Thursday, April 12, 2012
By R. David Rankin
President Obama has made access to higher education in America one of the key priorities of his administration, championing his new community colleges initiative just this month. Unfortunately, his administration is sending mixed message about its commitment to the education of America’s workforce.
If the President truly wants to make a difference for Ohioans, he needs to bring another part of the education system into the dialogue, private sector colleges and universities. Like community colleges, private sector schools tailor their education curriculum to the needs of a 21st Century student worker, teaching vital real-world skills that will directly contribute to their career goals and employment. For millions of non-traditional students many of whom are veterans, parents or experienced workers, private sector schools offer a viable and focused path toward obtaining training that will allow them to secure employment in industries that are growing and hiring.
President Obama has spoken to a great degree about reviving the strong manufacturing base that has been the bedrock of Ohio’s economy for generations, and the thousands of jobs that come with it. Career-oriented institutions help fuel that recovery by teaching students key skills like machinery operation and repair, among others which ensure Ohioans are ready for those jobs.
We know in reading news accounts that employers are out there looking for workers with the experience and know-how to operate in specific jobs. Unable to identify people with the necessary skills, some businesses are going without those employees by offering their workers overtime, but they are able to hire if there is a skilled workforce is available to them. We’ve already seen a similar phenomenon in the nursing industry where more than 40,000 nurses across the U.S. have been educated in private sector schools, helping supply trained professionals to an industry seeing increasing demand and limited supply.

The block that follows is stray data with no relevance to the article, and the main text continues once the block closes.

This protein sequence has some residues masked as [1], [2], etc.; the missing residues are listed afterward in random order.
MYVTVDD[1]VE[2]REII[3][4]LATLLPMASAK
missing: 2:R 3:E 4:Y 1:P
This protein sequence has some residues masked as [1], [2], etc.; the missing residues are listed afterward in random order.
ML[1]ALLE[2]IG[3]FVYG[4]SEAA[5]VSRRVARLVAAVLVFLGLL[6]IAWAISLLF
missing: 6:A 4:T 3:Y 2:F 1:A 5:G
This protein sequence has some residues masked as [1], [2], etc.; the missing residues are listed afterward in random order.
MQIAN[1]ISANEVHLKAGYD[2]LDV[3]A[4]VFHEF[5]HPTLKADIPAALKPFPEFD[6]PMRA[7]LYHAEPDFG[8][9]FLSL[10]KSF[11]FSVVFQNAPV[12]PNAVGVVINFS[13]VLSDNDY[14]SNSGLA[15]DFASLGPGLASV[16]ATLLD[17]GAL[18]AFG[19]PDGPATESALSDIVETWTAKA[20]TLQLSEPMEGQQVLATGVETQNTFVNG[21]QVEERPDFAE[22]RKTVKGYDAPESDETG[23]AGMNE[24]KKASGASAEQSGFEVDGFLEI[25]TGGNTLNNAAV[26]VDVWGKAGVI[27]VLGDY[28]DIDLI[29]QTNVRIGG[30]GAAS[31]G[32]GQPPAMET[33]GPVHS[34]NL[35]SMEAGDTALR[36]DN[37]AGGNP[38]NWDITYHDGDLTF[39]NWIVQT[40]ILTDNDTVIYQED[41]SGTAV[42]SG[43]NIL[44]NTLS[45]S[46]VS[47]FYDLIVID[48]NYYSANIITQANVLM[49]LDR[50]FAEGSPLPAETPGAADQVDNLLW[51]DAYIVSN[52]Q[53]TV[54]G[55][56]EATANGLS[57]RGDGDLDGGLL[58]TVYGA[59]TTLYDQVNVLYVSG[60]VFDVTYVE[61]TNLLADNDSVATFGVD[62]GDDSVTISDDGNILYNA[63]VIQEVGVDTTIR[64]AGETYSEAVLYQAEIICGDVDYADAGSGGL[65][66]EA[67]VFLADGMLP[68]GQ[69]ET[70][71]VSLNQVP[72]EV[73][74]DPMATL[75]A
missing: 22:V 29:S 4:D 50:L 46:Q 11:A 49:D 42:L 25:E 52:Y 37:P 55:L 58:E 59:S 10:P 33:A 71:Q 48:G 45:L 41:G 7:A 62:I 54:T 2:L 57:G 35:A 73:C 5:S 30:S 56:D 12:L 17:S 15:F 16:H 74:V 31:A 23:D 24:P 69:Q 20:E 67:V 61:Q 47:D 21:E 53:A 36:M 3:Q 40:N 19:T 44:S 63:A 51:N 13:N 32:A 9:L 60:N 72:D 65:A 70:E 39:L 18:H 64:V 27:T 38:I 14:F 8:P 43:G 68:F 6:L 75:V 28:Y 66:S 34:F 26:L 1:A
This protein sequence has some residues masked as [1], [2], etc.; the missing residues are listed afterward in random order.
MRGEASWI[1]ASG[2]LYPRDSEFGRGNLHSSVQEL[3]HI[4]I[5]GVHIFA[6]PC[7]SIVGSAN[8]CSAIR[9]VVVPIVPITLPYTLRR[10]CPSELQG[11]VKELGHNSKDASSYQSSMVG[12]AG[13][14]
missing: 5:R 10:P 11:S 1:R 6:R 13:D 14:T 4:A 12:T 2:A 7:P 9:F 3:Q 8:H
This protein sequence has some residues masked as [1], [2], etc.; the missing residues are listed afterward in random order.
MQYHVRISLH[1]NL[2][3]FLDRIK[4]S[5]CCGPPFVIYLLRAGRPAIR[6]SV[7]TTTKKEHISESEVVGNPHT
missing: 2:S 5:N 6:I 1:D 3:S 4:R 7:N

In fact, Ohio students account for one-third of all graduates majoring in health care and computer science, two occupations that have been projected to be among the state’s fastest-growing jobs through 2016, according to the Ohio Department of Job and Family Services. And last month, Governor John Kasich’s chief workforce development officer called together educators and representatives of the oil and gas, as well as high-precision manufacturing industries to work together on training programs that meet the needs of Buckeye State burgeoning enterprises. It is recognized both nationally and locally that state employers need qualified workers if we are to grow ourselves out of this stagnant economy. That’s why it’s so significant that 77 percent of our graduates have jobs in their field of study within 90 days of graduation.
Furthermore, private institutions operate and compete within the free market, which makes them quick to adjust their curriculum for excellence and efficiency. Further, private sector colleges and universities have the ability to tailor unique programs for aspiring students, offer classes online, and allow for great flexibility in scheduling for those studying with full-time jobs or family commitments. Therefore, career-oriented schools are often an attractive option for students who do not have lifestyles that can be accommodated by a traditional institution of higher learning that better suits younger Americans with fewer personal responsibilities.
Unfortunately, the Obama Administration has made it harder for Ohioans to access private sector schools. New burdensome regulations, such as the new “gainful employment” rule that establishes a one-size-fits-all standard for determining which schools can be eligible for federal student aid, are locking thousands of aspiring Ohioans out of the process of obtaining a higher education.
Bureaucratic obstacles like these don’t take into account the differing demographic make-up of private sector colleges and universities, and often make it harder for students to obtain the education they desire in order to find good paying jobs quickly after graduation.
Obama’s support for community colleges and expanded access to higher education will pay dividends for Ohioans and all Americans. But in order to deliver the most effective policy possible, private sector schools cannot be overlooked. They have had – and will always have – a significant role to play in educating the next generation of the American workforce.
R. David Rankin is the executive director of the Ohio Association of Career Colleges & Schools.
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